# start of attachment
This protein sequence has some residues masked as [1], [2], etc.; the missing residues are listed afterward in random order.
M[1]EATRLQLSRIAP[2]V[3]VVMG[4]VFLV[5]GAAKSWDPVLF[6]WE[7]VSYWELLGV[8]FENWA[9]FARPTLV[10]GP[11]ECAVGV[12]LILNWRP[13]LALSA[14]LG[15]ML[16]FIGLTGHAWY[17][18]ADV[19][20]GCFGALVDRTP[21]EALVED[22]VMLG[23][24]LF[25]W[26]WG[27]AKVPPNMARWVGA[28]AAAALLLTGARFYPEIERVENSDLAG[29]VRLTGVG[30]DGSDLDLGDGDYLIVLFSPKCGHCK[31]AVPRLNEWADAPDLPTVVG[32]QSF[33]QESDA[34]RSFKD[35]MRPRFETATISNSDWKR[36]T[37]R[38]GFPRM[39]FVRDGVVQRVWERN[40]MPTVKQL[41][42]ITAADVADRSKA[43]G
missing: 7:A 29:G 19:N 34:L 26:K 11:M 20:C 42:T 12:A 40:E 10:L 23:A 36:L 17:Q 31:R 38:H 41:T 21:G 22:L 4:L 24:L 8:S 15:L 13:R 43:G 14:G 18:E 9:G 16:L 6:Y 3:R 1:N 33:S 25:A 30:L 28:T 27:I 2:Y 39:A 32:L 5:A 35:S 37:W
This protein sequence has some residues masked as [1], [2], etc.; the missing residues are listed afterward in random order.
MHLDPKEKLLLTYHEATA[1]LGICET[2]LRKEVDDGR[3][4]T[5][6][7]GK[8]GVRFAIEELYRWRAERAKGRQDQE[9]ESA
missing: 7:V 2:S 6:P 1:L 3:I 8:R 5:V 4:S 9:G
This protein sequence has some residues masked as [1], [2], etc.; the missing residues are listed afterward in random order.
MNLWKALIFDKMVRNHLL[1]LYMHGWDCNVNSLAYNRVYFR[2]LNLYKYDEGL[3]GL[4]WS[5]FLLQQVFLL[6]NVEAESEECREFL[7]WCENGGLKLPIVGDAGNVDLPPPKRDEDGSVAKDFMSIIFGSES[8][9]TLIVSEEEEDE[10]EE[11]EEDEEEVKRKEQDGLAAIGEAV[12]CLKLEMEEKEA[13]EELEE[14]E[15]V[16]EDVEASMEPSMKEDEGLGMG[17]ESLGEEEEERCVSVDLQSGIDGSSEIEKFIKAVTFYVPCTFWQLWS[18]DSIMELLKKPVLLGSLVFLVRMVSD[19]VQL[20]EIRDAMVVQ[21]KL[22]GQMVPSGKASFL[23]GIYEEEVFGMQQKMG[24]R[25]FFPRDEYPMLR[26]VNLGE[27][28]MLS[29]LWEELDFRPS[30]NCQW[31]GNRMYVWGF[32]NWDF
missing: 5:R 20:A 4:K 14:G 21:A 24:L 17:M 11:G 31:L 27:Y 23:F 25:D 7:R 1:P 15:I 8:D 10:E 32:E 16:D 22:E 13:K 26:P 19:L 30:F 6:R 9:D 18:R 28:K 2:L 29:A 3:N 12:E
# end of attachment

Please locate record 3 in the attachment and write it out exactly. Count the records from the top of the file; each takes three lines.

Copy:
This protein sequence has some residues masked as [1], [2], etc.; the missing residues are listed afterward in random order.
MNLWKALIFDKMVRNHLL[1]LYMHGWDCNVNSLAYNRVYFR[2]LNLYKYDEGL[3]GL[4]WS[5]FLLQQVFLL[6]NVEAESEECREFL[7]WCENGGLKLPIVGDAGNVDLPPPKRDEDGSVAKDFMSIIFGSES[8][9]TLIVSEEEEDE[10]EE[11]EEDEEEVKRKEQDGLAAIGEAV[12]CLKLEMEEKEA[13]EELEE[14]E[15]V[16]EDVEASMEPSMKEDEGLGMG[17]ESLGEEEEERCVSVDLQSGIDGSSEIEKFIKAVTFYVPCTFWQLWS[18]DSIMELLKKPVLLGSLVFLVRMVSD[19]VQL[20]EIRDAMVVQ[21]KL[22]GQMVPSGKASFL[23]GIYEEEVFGMQQKMG[24]R[25]FFPRDEYPMLR[26]VNLGE[27][28]MLS[29]LWEELDFRPS[30]NCQW[31]GNRMYVWGF[32]NWDF
missing: 5:R 20:A 4:K 14:G 21:A 24:L 17:M 11:G 31:L 27:Y 23:F 25:D 7:R 1:P 15:I 8:D 10:E 32:E 16:D 22:E 13:K 26:P 19:L 30:F 6:R 9:D 18:R 28:K 2:L 29:A 3:N 12:E